“Three and half weeks is a huge amount of time. If we start the season with us closed and other Alaska cities open, it’s very simple; independent travelers will go elsewhere,” said Assembly member Wade Bryson. “We need to start on the right foot by adding three and half weeks to what’s going to be a dismal season. Let’s start to get back to normal.”

However, concern remained that relaxing the social distancing requirement as of May 1 could open the door to additional risk for the community.

“My concern is that we get it all the way to the finish line and then be in a serious situation,” said Assembly member Michelle Bonnet Hale. “We’ve done so much work. We may well be where we want to be in a couple of months. But, we don’t know that now. I don’t want to get us that close and then invite an outbreak into our community.”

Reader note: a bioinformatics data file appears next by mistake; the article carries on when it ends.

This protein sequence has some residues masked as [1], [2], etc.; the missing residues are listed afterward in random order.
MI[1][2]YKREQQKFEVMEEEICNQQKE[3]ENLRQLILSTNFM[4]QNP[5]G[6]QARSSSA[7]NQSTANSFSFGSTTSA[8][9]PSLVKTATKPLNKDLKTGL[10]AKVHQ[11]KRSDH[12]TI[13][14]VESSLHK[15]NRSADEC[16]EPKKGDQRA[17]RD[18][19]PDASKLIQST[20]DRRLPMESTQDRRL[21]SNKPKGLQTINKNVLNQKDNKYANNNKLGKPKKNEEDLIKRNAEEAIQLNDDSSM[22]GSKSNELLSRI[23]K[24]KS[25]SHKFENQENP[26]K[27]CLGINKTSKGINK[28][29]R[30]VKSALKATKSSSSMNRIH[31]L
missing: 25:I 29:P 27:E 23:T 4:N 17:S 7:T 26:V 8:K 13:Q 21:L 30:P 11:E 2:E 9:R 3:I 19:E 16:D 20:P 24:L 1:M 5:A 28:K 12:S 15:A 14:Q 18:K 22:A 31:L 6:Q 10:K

Assembly member Loren Jones agreed with Hale.

“The logic is there that if we open sooner, we will have more independent travelers. At the same time, I worry because other places don’t have requirements and they also have some of the highest infection rates per capita. It’s a balance, physical and business,” Jones said. “Someone can come here and two days later test positive and during that time infect other people in the community. I don’t know where that tipping point is. I think it needs to be considered that one of the reasons we have been so successful is that we have the ability to make it a little safer for people coming into and those in the community.”

City officials said that they would alert assembly members if the city struggles with COVID-19 as May 1 approaches.

“If May 1 or 26 comes and things are not good, we will tell you. We won’t be shy,” Watt said.

Contact reporter Dana Zigmund at or 907-308-4891.